B. CRETE’S COMPANY POLICY
qualifications” for drivers of commercial motor vehicles and “minimum duties of
motor carriers with respect to the qualifications of their drivers.” 49 C.F.R. §
391.1(a); see also 49 C.F.R. § 390.3(d) (“[n]othing in [the DOT
regulations] shall be construed to prohibit an employer from requiring and
enforcing more stringent requirements relating to safety of operation and
employee safety and health.”). Jarvela conceded this point in the district
court. (Doc. 36 at 10).
stringent company policy prohibiting it from employing anyone as a commercial
truck driver who has been diagnosed within the past five years as suffering from
alcoholism. Because we determined that Jarvela was not entitled to drive a
commercial truck under the DOT regulations, we need not address whether Crete’s
company policy also supports that determination.
2. FMLA CLAIMS
and a retaliation claim.
A. The Interference Claim
demonstrate by a preponderance of the evidence that he was entitled to a benefit
the employer denied. Strickland v. Water Works and Sewer Bd. of City of
Birmingham, 239 F.3d 1199, 1205 (11th Cir. 2001). An employee has the right
following FMLA leave “to be restored by the employer to the position of
employment held by the employee when the leave commenced” or to an equivalent
position. 29 U.S.C. § 2614(a)(1)(A); see also 29 C.F.R. § 825.214(a). But
an employer can deny reinstatement following FMLA leave if it can demonstrate
that it would have discharged the employee even if he had not been on FMLA
leave. See Martin
v. Brevard Cnty. Public Schools, 543 F.3d 1261, 1267 (11th Cir. 2008)
[21 Fla. L. Weekly Fed. C1132a]; see also 29 U.S.C. § 2614(a)(3); 29
C.F.R. § 825.216(a).
returning to the same or an equivalent position following his FMLA leave. Crete
instead contends that it would have discharged Jarvela upon his diagnosis of
alcoholism regardless of whether he took FMLA leave. The district court found
that “Regardless of whether Mr. Jarvela had taken FMLA leave, there [was] ample,
unrebutted evidence in the record to indicate that Crete would have discharged
him upon learning of his diagnosis of alcohol dependence.” (Doc. 40 at 19).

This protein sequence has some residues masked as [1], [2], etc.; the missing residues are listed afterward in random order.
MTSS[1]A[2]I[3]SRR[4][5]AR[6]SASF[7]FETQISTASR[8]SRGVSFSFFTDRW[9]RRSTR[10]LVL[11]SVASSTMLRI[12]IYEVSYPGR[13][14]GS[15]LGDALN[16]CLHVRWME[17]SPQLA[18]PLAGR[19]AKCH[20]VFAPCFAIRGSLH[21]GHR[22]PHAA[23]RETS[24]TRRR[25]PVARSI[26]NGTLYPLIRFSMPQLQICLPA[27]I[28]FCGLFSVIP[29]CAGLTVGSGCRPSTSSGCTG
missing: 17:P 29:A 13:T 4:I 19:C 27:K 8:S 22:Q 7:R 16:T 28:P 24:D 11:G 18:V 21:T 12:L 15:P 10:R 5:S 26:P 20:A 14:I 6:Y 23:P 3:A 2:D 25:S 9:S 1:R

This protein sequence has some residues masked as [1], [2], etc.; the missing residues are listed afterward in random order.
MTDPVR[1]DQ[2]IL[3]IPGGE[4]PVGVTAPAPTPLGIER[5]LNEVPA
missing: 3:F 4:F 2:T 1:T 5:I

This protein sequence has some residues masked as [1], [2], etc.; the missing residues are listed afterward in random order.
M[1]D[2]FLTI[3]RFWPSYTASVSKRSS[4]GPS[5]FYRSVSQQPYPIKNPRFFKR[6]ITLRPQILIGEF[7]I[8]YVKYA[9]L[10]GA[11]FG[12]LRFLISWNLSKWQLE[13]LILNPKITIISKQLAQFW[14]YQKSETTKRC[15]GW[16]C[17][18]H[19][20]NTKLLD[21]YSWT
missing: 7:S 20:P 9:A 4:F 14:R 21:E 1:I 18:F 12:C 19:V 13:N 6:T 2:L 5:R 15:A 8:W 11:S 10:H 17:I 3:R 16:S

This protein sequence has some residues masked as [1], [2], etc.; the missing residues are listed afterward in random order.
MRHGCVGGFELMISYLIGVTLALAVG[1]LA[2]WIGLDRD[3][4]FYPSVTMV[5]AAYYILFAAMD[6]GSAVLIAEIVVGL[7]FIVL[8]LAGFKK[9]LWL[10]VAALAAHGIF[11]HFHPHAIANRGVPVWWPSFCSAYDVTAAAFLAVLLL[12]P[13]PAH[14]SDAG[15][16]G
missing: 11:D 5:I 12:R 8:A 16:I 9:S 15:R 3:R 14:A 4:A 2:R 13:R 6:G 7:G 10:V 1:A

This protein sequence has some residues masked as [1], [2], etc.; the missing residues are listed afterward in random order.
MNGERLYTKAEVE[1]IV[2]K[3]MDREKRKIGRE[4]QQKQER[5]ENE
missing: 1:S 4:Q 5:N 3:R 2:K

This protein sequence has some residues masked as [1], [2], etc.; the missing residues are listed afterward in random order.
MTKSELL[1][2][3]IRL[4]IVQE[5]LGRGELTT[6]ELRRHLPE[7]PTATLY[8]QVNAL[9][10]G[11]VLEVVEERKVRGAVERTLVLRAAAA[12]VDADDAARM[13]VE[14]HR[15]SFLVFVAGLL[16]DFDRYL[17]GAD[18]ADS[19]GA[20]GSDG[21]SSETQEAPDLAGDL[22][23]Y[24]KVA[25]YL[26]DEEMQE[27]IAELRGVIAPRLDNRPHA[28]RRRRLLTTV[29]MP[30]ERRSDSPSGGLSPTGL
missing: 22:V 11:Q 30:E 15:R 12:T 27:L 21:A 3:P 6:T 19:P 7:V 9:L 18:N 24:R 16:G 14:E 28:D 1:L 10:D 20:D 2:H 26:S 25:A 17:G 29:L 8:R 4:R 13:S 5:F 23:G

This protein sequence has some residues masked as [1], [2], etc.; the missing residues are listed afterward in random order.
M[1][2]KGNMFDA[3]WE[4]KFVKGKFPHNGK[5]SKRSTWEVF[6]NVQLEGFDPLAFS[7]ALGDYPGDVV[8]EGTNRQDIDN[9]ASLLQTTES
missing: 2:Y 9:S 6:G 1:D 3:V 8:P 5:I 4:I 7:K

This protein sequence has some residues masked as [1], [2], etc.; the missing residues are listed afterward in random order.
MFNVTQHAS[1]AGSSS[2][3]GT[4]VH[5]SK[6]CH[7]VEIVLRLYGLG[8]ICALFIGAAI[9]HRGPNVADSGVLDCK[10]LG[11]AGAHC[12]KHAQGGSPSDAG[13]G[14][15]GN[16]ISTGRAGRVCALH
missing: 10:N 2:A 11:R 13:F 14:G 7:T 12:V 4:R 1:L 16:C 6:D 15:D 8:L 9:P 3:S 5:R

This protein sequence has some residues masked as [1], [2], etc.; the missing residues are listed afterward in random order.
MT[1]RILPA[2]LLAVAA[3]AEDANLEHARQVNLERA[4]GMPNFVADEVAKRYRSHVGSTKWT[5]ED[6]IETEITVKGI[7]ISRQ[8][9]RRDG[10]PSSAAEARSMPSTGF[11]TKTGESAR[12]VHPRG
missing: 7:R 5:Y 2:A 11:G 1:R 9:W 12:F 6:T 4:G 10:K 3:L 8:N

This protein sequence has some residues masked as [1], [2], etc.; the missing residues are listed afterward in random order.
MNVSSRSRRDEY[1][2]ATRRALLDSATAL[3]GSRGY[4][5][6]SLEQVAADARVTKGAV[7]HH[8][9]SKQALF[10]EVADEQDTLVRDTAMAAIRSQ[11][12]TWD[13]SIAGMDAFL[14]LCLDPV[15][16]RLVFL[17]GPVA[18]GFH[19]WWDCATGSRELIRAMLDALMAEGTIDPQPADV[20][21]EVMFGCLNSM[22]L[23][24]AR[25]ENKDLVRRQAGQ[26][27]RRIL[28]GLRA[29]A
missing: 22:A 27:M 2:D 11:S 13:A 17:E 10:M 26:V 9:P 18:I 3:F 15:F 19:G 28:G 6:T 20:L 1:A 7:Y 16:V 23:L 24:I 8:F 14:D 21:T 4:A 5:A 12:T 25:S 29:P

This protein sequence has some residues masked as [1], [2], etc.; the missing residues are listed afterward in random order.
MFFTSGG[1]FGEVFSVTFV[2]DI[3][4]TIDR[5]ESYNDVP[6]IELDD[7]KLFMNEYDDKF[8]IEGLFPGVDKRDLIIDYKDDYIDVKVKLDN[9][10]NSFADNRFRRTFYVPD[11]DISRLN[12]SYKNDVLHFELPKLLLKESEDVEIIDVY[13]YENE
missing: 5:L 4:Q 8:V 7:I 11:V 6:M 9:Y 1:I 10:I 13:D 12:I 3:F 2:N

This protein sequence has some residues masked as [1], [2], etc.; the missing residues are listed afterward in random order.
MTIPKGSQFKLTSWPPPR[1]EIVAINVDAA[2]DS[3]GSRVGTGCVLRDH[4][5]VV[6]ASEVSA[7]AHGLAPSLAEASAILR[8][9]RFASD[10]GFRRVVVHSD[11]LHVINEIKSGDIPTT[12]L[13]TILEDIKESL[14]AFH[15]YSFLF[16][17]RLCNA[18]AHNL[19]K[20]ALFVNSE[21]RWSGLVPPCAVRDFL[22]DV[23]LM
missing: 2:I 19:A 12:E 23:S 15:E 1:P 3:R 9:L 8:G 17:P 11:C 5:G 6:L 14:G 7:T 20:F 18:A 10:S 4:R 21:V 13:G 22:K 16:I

Crete put forward evidence that it would have discharged Jarvela regardless of
his FMLA leave, and Jarvela presented no evidence disputing it. Consequently, we
agree with the district court’s determination that Jarvela’s interference claim
B. Retaliation Claim
exercising a right under the FMLA. 29 U.S.C. § 2615(a)(2). To establish a prima
facie case of retaliation under the FMLA, an employee must show that “(1) he
engaged in statutorily protected activity, (2) he suffered an adverse employment
decision, and (3) the decision was causally related to the protected activity.”
Martin, 543 F.3d at 1268. The district court held that Jarvela failed on
the third prong of this test; he could not show that Crete’s decision to
terminate him was causally related to his FMLA leave.
Coulter — Crete’s vice president who fired him — had access to his personal
file containing a notation that he was out on FMLA leave and that his
termination occurred as he attempted to return from FMLA leave. Crete argues
that Coulter did not have actual knowledge that Jarvela was returning from FMLA
approving Jarvela’s FMLA leave request and that he was unaware Jarvela had taken
FMLA leave. (Doc. 36-12 at 19-20). And he said that he only reviewed certain
parts of Jarvela’s records before terminating him and that none of the parts he
reviewed mentioned Jarvela’s FMLA leave. (Doc. 36-12 at 112). Furthermore,
Jarvela concedes that two of the most important documents Coulter relied on in
terminating Jarvela — a letter from Jarvela’s alcohol treatment counselor and a
discharge form from Jarvela’s treatment program — did not mention in any way
the FMLA. (Appellant’s Initial Br. at 77). Jarvela bore the burden to prove
actual knowledge. And he presented no evidence to rebut Coulter’s testimony.
Temporal proximity alone is insufficient to establish a causal connection in the
absence of actual knowledge by Coulter. Krutzig v. Pulte Home Corp., 602
F.3d 1231, 1235 (11th Cir. 2010). Accordingly, summary judgment in favor of
Crete on Jarvela’s retaliation claim was properly granted.
States Court of Appeals for the Ninth Circuit, sitting by designation.
period that lasted from late 2007 to early 2008.
make reasonable accommodations. (Appellant’s Initial Br. at 73). But the
argument Jarvela presents on appeal is not the one he made before the district
court. Compare Appellant’s Initial Br. at 73 (arguing that allowing
Jarvela to drive with a six-month certification was the only accommodation
needed), with Doc. 36 at 22-24 (arguing before the district court that a
transfer to a different driving position would be a reasonable accommodation and
never mentioning the six-month certification as an accommodation). Jarvela has
waived this issue. See Access
Now, Inc. v. Southwest Airlines Co., 385 F.3d 1324, 1331 (11th Cir.
2004) [17 Fla. L. Weekly Fed. C1064a].
determination may differ from a medical provider’s. For instance, if two medical
providers come to different conclusions, the employer must decide with whom it
agrees — necessarily disagreeing with one provider’s conclusion. The employer
bears ultimate responsibility for making this determination.